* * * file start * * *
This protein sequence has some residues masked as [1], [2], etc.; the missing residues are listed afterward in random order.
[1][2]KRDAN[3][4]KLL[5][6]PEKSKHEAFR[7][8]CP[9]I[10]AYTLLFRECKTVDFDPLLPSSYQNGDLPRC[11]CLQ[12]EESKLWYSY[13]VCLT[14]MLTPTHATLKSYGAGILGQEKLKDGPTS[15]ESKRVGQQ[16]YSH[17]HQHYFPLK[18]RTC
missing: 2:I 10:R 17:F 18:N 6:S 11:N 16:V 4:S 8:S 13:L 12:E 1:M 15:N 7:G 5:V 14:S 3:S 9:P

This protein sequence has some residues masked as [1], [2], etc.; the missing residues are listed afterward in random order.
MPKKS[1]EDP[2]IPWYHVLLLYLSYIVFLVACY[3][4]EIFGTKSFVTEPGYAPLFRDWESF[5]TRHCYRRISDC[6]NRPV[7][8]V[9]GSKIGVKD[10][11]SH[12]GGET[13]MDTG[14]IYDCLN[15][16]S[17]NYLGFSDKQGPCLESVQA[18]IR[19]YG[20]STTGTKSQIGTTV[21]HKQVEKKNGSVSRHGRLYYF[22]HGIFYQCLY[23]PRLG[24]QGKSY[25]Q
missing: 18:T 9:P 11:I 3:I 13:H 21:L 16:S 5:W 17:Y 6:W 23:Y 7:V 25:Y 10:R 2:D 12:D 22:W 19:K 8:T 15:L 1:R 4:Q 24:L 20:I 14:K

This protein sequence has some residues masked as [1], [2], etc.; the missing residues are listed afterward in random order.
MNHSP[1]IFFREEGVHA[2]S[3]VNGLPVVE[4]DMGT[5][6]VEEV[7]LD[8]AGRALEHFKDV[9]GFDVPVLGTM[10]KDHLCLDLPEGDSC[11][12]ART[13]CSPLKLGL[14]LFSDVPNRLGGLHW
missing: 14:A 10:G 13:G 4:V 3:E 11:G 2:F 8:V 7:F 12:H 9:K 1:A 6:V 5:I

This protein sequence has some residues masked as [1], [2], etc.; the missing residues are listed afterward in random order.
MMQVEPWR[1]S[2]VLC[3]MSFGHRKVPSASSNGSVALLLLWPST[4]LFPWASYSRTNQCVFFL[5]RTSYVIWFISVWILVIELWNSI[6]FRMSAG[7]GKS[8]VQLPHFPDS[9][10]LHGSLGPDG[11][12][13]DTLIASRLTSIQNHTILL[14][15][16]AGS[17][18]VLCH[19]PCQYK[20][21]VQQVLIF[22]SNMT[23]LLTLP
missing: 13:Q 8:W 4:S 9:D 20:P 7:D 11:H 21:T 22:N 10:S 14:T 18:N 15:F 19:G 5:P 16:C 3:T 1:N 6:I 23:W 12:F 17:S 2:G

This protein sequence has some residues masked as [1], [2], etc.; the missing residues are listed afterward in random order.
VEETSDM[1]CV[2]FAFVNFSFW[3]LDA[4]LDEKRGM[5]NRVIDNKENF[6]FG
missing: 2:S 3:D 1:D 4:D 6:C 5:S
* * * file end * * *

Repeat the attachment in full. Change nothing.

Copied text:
This protein sequence has some residues masked as [1], [2], etc.; the missing residues are listed afterward in random order.
[1][2]KRDAN[3][4]KLL[5][6]PEKSKHEAFR[7][8]CP[9]I[10]AYTLLFRECKTVDFDPLLPSSYQNGDLPRC[11]CLQ[12]EESKLWYSY[13]VCLT[14]MLTPTHATLKSYGAGILGQEKLKDGPTS[15]ESKRVGQQ[16]YSH[17]HQHYFPLK[18]RTC
missing: 2:I 10:R 17:F 18:N 6:S 11:N 16:V 4:S 8:S 13:L 12:E 1:M 15:N 7:G 5:V 14:S 3:S 9:P

This protein sequence has some residues masked as [1], [2], etc.; the missing residues are listed afterward in random order.
MPKKS[1]EDP[2]IPWYHVLLLYLSYIVFLVACY[3][4]EIFGTKSFVTEPGYAPLFRDWESF[5]TRHCYRRISDC[6]NRPV[7][8]V[9]GSKIGVKD[10][11]SH[12]GGET[13]MDTG[14]IYDCLN[15][16]S[17]NYLGFSDKQGPCLESVQA[18]IR[19]YG[20]STTGTKSQIGTTV[21]HKQVEKKNGSVSRHGRLYYF[22]HGIFYQCLY[23]PRLG[24]QGKSY[25]Q
missing: 18:T 9:P 11:I 3:I 13:H 21:L 16:S 5:W 17:Y 6:W 23:Y 7:V 25:Y 10:R 2:D 12:D 22:W 19:K 8:T 15:L 1:R 4:Q 24:L 20:I 14:K

This protein sequence has some residues masked as [1], [2], etc.; the missing residues are listed afterward in random order.
MNHSP[1]IFFREEGVHA[2]S[3]VNGLPVVE[4]DMGT[5][6]VEEV[7]LD[8]AGRALEHFKDV[9]GFDVPVLGTM[10]KDHLCLDLPEGDSC[11][12]ART[13]CSPLKLGL[14]LFSDVPNRLGGLHW
missing: 14:A 10:G 13:G 4:V 3:E 11:G 2:F 8:V 7:F 12:H 9:K 1:A 6:V 5:I

This protein sequence has some residues masked as [1], [2], etc.; the missing residues are listed afterward in random order.
MMQVEPWR[1]S[2]VLC[3]MSFGHRKVPSASSNGSVALLLLWPST[4]LFPWASYSRTNQCVFFL[5]RTSYVIWFISVWILVIELWNSI[6]FRMSAG[7]GKS[8]VQLPHFPDS[9][10]LHGSLGPDG[11][12][13]DTLIASRLTSIQNHTILL[14][15][16]AGS[17][18]VLCH[19]PCQYK[20][21]VQQVLIF[22]SNMT[23]LLTLP
missing: 13:Q 8:W 4:S 9:D 20:P 7:D 11:H 21:T 22:N 10:S 14:T 18:N 15:F 19:G 5:P 16:C 3:T 1:N 6:I 23:W 12:F 17:S 2:G

This protein sequence has some residues masked as [1], [2], etc.; the missing residues are listed afterward in random order.
VEETSDM[1]CV[2]FAFVNFSFW[3]LDA[4]LDEKRGM[5]NRVIDNKENF[6]FG
missing: 2:S 3:D 1:D 4:D 6:C 5:S